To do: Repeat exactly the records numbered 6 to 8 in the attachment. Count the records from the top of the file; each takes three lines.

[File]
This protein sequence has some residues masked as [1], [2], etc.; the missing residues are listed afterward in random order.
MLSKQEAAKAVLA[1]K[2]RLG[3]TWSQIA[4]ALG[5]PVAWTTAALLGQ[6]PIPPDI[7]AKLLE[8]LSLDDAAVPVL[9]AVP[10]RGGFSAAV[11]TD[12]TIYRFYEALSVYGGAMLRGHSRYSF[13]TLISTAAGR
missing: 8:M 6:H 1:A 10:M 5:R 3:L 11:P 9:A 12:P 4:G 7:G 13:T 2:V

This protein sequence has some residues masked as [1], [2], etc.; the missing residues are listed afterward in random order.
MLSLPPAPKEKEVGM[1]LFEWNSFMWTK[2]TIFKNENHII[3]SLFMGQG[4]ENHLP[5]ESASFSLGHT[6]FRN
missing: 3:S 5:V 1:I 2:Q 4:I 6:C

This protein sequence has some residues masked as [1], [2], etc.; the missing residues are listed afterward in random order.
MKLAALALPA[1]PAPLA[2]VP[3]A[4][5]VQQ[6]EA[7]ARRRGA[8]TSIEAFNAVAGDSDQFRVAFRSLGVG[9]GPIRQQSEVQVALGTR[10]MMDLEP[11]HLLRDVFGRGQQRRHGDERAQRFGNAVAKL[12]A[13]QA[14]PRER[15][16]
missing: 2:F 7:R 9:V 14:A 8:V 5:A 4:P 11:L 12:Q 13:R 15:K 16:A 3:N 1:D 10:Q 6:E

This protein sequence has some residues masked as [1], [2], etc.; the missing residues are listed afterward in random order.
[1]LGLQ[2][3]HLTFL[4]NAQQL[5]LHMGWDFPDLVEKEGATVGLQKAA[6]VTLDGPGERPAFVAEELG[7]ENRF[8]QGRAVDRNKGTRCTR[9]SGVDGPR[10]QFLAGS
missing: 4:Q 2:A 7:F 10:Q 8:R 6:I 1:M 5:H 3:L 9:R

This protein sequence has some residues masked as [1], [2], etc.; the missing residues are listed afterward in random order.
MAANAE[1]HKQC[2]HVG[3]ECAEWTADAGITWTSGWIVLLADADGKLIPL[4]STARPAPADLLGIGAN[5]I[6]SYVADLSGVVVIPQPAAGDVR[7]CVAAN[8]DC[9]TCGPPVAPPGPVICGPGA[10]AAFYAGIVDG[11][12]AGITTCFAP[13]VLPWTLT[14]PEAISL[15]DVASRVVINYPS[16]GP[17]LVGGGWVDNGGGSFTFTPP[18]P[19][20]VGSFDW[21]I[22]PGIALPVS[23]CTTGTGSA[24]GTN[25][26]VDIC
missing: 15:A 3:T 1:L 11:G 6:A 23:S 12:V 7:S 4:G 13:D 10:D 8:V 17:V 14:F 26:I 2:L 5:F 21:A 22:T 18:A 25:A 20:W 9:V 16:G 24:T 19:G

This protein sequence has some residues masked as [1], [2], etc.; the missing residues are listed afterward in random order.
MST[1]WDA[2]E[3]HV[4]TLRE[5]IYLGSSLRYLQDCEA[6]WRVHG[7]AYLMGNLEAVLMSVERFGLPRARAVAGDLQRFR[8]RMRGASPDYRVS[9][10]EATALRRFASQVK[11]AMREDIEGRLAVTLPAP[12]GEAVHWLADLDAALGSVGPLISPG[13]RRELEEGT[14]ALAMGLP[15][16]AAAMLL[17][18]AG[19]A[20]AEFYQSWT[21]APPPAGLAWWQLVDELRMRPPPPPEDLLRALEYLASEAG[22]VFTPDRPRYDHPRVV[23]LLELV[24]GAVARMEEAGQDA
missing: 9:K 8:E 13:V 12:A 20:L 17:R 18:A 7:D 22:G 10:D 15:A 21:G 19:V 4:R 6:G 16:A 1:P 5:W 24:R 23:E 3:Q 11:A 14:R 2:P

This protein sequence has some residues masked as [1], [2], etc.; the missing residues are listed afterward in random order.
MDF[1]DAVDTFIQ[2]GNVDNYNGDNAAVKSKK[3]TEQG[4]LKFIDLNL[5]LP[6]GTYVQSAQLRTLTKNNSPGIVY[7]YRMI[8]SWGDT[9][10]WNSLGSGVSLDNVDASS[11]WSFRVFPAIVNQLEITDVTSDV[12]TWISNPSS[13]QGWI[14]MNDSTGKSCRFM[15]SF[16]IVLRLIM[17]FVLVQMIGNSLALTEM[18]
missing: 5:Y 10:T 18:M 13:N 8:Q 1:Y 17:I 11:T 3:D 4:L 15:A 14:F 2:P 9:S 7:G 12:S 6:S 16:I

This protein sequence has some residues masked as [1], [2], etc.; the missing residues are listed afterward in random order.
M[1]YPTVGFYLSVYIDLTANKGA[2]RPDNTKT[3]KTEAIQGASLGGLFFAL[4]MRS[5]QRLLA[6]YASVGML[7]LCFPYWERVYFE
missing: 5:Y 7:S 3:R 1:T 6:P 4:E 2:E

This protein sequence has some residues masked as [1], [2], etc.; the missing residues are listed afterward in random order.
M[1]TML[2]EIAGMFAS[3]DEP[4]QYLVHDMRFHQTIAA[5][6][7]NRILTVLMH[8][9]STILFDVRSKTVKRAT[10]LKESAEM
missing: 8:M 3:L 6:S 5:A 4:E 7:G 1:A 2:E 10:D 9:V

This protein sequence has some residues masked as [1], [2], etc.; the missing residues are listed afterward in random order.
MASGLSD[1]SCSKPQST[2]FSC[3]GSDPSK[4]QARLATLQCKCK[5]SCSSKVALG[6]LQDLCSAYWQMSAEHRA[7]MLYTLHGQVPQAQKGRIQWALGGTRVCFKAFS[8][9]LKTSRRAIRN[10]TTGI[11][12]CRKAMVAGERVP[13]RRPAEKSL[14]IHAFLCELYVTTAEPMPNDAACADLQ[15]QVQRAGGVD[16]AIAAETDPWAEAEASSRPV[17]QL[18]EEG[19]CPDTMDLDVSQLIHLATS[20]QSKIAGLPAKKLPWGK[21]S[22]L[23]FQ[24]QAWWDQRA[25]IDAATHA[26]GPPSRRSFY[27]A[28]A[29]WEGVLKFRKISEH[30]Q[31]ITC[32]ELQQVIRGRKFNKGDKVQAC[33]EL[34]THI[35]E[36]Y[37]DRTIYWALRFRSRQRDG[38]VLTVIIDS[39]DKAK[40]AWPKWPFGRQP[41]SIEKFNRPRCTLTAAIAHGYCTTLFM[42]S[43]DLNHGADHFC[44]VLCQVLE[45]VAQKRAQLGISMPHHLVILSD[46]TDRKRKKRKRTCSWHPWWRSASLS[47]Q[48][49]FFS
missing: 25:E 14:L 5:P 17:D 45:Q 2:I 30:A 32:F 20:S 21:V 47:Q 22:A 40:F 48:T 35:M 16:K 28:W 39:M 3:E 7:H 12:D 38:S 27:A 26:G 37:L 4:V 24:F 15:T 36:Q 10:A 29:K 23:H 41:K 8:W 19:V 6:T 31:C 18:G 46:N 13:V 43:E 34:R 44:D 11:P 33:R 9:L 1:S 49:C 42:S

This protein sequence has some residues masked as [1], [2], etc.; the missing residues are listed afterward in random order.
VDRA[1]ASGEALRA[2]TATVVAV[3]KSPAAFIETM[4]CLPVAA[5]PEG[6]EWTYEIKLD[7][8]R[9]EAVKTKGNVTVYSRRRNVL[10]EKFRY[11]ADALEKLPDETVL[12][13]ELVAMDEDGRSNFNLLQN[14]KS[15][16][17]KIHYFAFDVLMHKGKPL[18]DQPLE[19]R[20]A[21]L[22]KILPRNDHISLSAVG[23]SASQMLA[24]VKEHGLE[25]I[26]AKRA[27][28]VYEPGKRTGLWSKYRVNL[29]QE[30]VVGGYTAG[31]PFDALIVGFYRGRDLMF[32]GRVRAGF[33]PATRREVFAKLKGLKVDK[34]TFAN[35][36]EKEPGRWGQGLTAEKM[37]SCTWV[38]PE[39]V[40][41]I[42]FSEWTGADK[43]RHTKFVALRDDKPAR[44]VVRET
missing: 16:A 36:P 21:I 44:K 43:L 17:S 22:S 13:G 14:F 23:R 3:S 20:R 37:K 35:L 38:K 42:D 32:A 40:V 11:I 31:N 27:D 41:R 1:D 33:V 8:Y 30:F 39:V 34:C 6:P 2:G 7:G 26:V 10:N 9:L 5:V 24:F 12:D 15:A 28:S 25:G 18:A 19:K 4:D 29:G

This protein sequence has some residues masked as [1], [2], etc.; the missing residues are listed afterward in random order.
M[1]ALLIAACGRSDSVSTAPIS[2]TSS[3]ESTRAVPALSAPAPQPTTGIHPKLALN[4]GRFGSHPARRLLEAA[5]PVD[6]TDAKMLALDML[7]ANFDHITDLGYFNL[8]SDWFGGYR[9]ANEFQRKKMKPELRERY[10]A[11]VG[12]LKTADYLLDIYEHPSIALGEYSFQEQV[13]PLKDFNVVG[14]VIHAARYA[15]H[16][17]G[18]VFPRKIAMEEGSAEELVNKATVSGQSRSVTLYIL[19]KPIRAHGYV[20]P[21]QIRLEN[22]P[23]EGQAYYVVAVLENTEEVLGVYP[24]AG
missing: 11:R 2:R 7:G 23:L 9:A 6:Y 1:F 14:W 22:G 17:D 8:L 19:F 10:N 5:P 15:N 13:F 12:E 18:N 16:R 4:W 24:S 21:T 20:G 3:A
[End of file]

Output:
This protein sequence has some residues masked as [1], [2], etc.; the missing residues are listed afterward in random order.
MST[1]WDA[2]E[3]HV[4]TLRE[5]IYLGSSLRYLQDCEA[6]WRVHG[7]AYLMGNLEAVLMSVERFGLPRARAVAGDLQRFR[8]RMRGASPDYRVS[9][10]EATALRRFASQVK[11]AMREDIEGRLAVTLPAP[12]GEAVHWLADLDAALGSVGPLISPG[13]RRELEEGT[14]ALAMGLP[15][16]AAAMLL[17][18]AG[19]A[20]AEFYQSWT[21]APPPAGLAWWQLVDELRMRPPPPPEDLLRALEYLASEAG[22]VFTPDRPRYDHPRVV[23]LLELV[24]GAVARMEEAGQDA
missing: 9:K 8:E 13:V 12:A 20:L 17:R 18:A 7:D 22:G 10:D 15:A 21:G 19:V 4:R 6:G 16:A 1:P 5:W 24:R 23:E 3:Q 11:A 14:R 2:P

This protein sequence has some residues masked as [1], [2], etc.; the missing residues are listed afterward in random order.
MDF[1]DAVDTFIQ[2]GNVDNYNGDNAAVKSKK[3]TEQG[4]LKFIDLNL[5]LP[6]GTYVQSAQLRTLTKNNSPGIVY[7]YRMI[8]SWGDT[9][10]WNSLGSGVSLDNVDASS[11]WSFRVFPAIVNQLEITDVTSDV[12]TWISNPSS[13]QGWI[14]MNDSTGKSCRFM[15]SF[16]IVLRLIM[17]FVLVQMIGNSLALTEM[18]
missing: 5:Y 10:T 18:M 13:N 8:Q 1:Y 17:I 11:T 3:D 4:L 15:A 14:F 2:P 9:S 7:G 12:S 6:S 16:I

This protein sequence has some residues masked as [1], [2], etc.; the missing residues are listed afterward in random order.
M[1]YPTVGFYLSVYIDLTANKGA[2]RPDNTKT[3]KTEAIQGASLGGLFFAL[4]MRS[5]QRLLA[6]YASVGML[7]LCFPYWERVYFE
missing: 5:Y 7:S 3:R 1:T 6:P 4:E 2:E